Invariance in Matrices

  • The term invariance in context of matrices describes a property that remains unchanged under certain transformations or operations.

Linear Transformations and Invariance

  • A linear transformation is a function between two vectors spaces that preserves the operations of vector addition and scalar multiplication.
  • A vector space is said to be invariant under a particular transformation if applying the transformation to any vector in the space results in a vector that also belongs to the space.

Types of Invariance

  • Column Invariance: If a matrix undergoes a linear transformation and the column space of the transformed matrix is the same as the original matrix, the matrix is said to have column invariance.
  • Row Invariance: Similarly, if the row space of a matrix remains the same after a linear transformation, it displays row invariance.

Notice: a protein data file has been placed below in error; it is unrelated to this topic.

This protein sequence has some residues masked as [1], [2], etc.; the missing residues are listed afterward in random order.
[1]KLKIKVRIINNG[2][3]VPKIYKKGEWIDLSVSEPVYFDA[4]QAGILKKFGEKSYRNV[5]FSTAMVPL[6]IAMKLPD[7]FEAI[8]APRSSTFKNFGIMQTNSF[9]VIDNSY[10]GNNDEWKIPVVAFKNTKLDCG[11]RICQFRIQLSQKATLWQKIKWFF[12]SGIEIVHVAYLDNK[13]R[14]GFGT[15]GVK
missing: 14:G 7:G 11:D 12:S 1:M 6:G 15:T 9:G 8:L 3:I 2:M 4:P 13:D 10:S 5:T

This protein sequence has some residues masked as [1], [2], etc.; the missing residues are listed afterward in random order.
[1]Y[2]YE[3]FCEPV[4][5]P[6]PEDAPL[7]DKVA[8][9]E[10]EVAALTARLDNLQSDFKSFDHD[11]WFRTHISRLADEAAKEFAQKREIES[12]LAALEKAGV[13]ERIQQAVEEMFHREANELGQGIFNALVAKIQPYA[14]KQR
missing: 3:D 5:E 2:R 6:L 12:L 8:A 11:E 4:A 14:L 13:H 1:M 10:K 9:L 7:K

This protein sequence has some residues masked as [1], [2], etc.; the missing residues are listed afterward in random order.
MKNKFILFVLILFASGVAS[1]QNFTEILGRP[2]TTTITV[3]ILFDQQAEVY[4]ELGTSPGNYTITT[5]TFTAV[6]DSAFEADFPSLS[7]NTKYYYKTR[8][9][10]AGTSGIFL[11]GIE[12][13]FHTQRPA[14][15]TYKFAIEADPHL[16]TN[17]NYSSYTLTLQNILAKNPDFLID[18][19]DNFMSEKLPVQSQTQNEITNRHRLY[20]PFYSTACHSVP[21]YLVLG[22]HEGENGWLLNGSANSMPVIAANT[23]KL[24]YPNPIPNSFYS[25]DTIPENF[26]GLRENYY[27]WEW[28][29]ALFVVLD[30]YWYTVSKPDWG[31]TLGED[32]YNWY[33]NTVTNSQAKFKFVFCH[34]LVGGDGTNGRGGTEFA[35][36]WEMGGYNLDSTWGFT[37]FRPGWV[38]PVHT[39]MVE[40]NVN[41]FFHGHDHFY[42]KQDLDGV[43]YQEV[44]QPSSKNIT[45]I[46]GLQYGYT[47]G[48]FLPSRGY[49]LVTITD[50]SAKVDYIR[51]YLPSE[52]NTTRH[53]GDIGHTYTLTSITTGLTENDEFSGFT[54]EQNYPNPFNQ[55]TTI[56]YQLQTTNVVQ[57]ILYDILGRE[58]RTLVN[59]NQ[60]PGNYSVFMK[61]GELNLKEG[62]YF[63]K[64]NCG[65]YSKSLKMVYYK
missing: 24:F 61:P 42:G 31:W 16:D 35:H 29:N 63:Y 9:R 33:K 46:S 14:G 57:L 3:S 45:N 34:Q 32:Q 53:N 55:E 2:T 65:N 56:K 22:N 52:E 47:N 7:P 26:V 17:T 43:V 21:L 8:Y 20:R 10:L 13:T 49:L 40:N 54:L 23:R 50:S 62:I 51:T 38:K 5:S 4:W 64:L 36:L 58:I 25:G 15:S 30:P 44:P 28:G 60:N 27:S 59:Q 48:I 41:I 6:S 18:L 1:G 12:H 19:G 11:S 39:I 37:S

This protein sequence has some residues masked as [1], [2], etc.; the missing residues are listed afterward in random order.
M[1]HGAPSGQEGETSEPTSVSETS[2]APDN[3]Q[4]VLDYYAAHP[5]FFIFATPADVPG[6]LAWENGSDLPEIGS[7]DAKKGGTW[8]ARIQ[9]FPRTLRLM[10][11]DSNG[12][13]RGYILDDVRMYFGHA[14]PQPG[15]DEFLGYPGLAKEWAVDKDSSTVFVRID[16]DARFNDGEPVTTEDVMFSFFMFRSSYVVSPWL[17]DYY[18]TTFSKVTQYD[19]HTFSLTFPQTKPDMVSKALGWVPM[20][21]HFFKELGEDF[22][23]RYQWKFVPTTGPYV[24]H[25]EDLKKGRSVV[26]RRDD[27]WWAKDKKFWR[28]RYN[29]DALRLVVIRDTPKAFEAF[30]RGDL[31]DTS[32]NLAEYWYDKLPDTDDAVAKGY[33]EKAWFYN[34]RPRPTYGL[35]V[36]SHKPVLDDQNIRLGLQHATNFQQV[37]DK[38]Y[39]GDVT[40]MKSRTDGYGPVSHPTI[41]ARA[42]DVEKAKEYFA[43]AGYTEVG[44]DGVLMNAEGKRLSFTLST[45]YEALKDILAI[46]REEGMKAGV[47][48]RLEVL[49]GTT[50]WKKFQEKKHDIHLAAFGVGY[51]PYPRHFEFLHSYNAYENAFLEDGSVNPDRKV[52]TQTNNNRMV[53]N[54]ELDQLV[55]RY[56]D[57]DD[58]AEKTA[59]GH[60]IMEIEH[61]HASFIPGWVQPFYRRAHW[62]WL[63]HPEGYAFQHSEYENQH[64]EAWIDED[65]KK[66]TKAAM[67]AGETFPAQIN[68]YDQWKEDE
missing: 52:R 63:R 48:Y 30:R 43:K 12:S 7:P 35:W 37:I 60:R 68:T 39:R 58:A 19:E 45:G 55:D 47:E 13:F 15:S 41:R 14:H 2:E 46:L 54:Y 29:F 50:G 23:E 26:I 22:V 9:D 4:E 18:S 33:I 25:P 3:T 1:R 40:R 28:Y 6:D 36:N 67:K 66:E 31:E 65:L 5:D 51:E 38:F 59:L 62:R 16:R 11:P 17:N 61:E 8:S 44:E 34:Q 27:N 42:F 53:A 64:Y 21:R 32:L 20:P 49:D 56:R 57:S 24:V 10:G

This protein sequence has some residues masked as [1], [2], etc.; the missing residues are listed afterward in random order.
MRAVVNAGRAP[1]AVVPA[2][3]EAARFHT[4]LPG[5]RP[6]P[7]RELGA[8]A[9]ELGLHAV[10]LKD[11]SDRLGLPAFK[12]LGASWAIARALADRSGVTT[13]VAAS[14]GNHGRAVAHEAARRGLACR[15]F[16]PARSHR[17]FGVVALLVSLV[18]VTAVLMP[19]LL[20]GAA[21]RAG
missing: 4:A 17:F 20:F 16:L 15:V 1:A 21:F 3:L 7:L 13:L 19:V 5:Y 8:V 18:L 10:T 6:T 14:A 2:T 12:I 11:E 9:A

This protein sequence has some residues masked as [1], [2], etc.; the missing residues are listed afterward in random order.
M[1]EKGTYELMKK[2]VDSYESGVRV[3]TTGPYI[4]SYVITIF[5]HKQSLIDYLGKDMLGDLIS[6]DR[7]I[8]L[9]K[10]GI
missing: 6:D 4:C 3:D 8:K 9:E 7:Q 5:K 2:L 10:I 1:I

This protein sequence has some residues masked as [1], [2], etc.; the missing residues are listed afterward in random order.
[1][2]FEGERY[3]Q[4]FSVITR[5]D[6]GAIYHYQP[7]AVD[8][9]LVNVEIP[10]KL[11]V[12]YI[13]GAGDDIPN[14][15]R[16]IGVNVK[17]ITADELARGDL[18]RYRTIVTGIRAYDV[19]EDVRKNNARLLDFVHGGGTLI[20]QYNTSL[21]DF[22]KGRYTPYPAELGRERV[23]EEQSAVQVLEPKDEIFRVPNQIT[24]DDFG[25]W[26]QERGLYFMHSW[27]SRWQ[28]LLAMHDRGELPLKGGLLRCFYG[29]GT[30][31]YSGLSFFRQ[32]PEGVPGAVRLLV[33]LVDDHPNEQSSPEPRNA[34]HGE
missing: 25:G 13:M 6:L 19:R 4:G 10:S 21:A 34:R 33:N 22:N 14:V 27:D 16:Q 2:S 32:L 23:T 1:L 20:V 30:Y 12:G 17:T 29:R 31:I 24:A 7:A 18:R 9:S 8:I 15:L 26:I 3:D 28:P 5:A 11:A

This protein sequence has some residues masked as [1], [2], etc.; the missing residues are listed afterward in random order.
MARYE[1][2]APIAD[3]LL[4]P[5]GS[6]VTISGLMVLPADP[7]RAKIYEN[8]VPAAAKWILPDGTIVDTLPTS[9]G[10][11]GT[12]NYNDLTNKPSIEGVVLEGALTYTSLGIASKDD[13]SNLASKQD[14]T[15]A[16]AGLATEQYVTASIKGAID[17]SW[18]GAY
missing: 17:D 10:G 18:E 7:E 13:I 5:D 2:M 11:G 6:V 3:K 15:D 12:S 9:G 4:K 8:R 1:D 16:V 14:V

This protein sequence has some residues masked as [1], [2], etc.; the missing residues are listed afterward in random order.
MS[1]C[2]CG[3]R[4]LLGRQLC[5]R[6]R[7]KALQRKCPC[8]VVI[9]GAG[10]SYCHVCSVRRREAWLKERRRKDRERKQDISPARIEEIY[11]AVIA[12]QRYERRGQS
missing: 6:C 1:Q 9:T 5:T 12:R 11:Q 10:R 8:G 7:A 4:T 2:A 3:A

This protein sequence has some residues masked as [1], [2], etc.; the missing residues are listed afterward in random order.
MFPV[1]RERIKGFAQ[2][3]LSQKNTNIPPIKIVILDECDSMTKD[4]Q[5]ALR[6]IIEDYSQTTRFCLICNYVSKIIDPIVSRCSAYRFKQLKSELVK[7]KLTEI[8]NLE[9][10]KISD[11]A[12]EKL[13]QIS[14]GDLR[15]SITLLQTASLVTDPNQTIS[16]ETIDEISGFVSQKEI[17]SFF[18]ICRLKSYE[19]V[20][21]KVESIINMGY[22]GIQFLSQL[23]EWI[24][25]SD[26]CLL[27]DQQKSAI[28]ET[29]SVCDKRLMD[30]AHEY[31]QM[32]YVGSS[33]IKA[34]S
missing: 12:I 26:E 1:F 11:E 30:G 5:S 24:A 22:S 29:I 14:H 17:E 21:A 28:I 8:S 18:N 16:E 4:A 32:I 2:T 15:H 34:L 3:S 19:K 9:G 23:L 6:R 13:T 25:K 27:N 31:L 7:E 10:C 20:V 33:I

Eigenvectors & Eigenvalues

  • An eigenvector of a square matrix is a non-zero vector that, when the matrix is multiplied by it, yields a scalar multiple of that vector. The scalar is known as the eigenvalue.
  • Eigenvectors are invariant under their given matrices transformation, as multiplying them only changes their scalar (length or magnitude), not their inherent direction.

Example of Invariance

  • A good example of content invariance is rotational matrix transformation. If you rotate a square matrix 90 degrees clockwise, the sequence of elements along the main diagonal does not change - hence it is said to be invariant under such rotation.